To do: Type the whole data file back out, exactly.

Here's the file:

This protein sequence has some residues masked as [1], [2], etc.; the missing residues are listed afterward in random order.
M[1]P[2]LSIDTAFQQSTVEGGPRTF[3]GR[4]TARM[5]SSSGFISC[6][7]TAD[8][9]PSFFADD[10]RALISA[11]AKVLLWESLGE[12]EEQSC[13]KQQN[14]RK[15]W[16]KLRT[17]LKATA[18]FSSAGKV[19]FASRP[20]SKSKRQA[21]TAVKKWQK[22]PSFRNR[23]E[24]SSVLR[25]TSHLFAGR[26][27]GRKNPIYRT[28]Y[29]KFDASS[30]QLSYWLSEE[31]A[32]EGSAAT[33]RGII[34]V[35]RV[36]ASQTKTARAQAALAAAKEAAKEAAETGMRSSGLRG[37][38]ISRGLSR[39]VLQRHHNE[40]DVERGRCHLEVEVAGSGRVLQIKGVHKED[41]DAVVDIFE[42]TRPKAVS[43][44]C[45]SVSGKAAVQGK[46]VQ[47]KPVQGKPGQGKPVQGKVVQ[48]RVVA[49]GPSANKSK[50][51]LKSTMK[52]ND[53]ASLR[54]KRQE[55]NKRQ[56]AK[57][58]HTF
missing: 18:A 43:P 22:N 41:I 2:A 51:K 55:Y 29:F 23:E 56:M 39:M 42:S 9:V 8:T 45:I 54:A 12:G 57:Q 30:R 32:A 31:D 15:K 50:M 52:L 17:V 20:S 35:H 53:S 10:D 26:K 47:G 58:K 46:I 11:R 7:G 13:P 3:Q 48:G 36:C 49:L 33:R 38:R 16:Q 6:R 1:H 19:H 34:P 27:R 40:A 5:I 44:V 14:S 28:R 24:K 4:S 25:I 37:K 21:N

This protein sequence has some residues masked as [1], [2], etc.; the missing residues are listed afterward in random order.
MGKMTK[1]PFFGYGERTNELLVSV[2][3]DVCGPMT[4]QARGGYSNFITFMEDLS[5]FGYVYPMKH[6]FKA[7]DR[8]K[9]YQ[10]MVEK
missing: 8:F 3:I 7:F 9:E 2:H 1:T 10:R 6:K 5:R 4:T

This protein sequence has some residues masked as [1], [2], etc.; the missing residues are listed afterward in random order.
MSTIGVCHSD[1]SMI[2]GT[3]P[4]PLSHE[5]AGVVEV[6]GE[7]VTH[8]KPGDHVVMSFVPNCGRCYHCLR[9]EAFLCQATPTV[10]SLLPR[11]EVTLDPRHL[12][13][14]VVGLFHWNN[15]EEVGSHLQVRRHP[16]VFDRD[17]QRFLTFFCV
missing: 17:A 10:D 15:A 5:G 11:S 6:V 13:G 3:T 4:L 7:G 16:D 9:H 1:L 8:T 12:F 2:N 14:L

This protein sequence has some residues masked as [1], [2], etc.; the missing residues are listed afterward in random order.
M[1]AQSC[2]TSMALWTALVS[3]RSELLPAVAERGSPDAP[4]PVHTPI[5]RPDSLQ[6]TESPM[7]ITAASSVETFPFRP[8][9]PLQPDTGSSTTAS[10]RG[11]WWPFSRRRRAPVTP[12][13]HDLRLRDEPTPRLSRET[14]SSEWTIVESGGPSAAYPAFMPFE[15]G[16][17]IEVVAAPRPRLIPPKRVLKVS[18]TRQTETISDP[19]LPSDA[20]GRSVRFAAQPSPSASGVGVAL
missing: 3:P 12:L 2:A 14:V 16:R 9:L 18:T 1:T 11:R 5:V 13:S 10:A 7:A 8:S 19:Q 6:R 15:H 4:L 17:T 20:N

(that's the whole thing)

This protein sequence has some residues masked as [1], [2], etc.; the missing residues are listed afterward in random order.
M[1]P[2]LSIDTAFQQSTVEGGPRTF[3]GR[4]TARM[5]SSSGFISC[6][7]TAD[8][9]PSFFADD[10]RALISA[11]AKVLLWESLGE[12]EEQSC[13]KQQN[14]RK[15]W[16]KLRT[17]LKATA[18]FSSAGKV[19]FASRP[20]SKSKRQA[21]TAVKKWQK[22]PSFRNR[23]E[24]SSVLR[25]TSHLFAGR[26][27]GRKNPIYRT[28]Y[29]KFDASS[30]QLSYWLSEE[31]A[32]EGSAAT[33]RGII[34]V[35]RV[36]ASQTKTARAQAALAAAKEAAKEAAETGMRSSGLRG[37][38]ISRGLSR[39]VLQRHHNE[40]DVERGRCHLEVEVAGSGRVLQIKGVHKED[41]DAVVDIFE[42]TRPKAVS[43][44]C[45]SVSGKAAVQGK[46]VQ[47]KPVQGKPGQGKPVQGKVVQ[48]RVVA[49]GPSANKSK[50][51]LKSTMK[52]ND[53]ASLR[54]KRQE[55]NKRQ[56]AK[57][58]HTF
missing: 18:A 43:P 22:N 41:I 2:A 51:K 55:Y 29:F 23:E 56:M 39:M 42:S 9:V 8:T 45:I 54:A 12:G 57:Q 30:R 32:A 31:D 15:K 50:M 52:L 17:V 20:S 35:H 53:S 10:D 26:K 47:G 58:K 46:I 11:R 7:G 13:P 3:Q 48:G 36:C 49:L 33:R 38:R 16:Q 6:R 1:H 19:H 34:P 27:R 40:A 5:I 44:V 14:S 28:R 24:K 4:S 25:I 37:K 21:N

This protein sequence has some residues masked as [1], [2], etc.; the missing residues are listed afterward in random order.
MGKMTK[1]PFFGYGERTNELLVSV[2][3]DVCGPMT[4]QARGGYSNFITFMEDLS[5]FGYVYPMKH[6]FKA[7]DR[8]K[9]YQ[10]MVEK
missing: 8:F 3:I 7:F 9:E 2:H 1:T 10:R 6:K 5:R 4:T

This protein sequence has some residues masked as [1], [2], etc.; the missing residues are listed afterward in random order.
MSTIGVCHSD[1]SMI[2]GT[3]P[4]PLSHE[5]AGVVEV[6]GE[7]VTH[8]KPGDHVVMSFVPNCGRCYHCLR[9]EAFLCQATPTV[10]SLLPR[11]EVTLDPRHL[12][13][14]VVGLFHWNN[15]EEVGSHLQVRRHP[16]VFDRD[17]QRFLTFFCV
missing: 17:A 10:D 15:A 5:G 11:S 6:V 13:G 3:T 4:L 7:G 16:D 9:H 1:L 8:T 12:F 2:N 14:L

This protein sequence has some residues masked as [1], [2], etc.; the missing residues are listed afterward in random order.
M[1]AQSC[2]TSMALWTALVS[3]RSELLPAVAERGSPDAP[4]PVHTPI[5]RPDSLQ[6]TESPM[7]ITAASSVETFPFRP[8][9]PLQPDTGSSTTAS[10]RG[11]WWPFSRRRRAPVTP[12][13]HDLRLRDEPTPRLSRET[14]SSEWTIVESGGPSAAYPAFMPFE[15]G[16][17]IEVVAAPRPRLIPPKRVLKVS[18]TRQTETISDP[19]LPSDA[20]GRSVRFAAQPSPSASGVGVAL
missing: 3:P 12:L 2:A 14:V 16:R 9:L 18:T 1:T 11:R 5:V 13:S 10:A 7:A 8:S 19:Q 6:R 15:H 4:L 17:T 20:N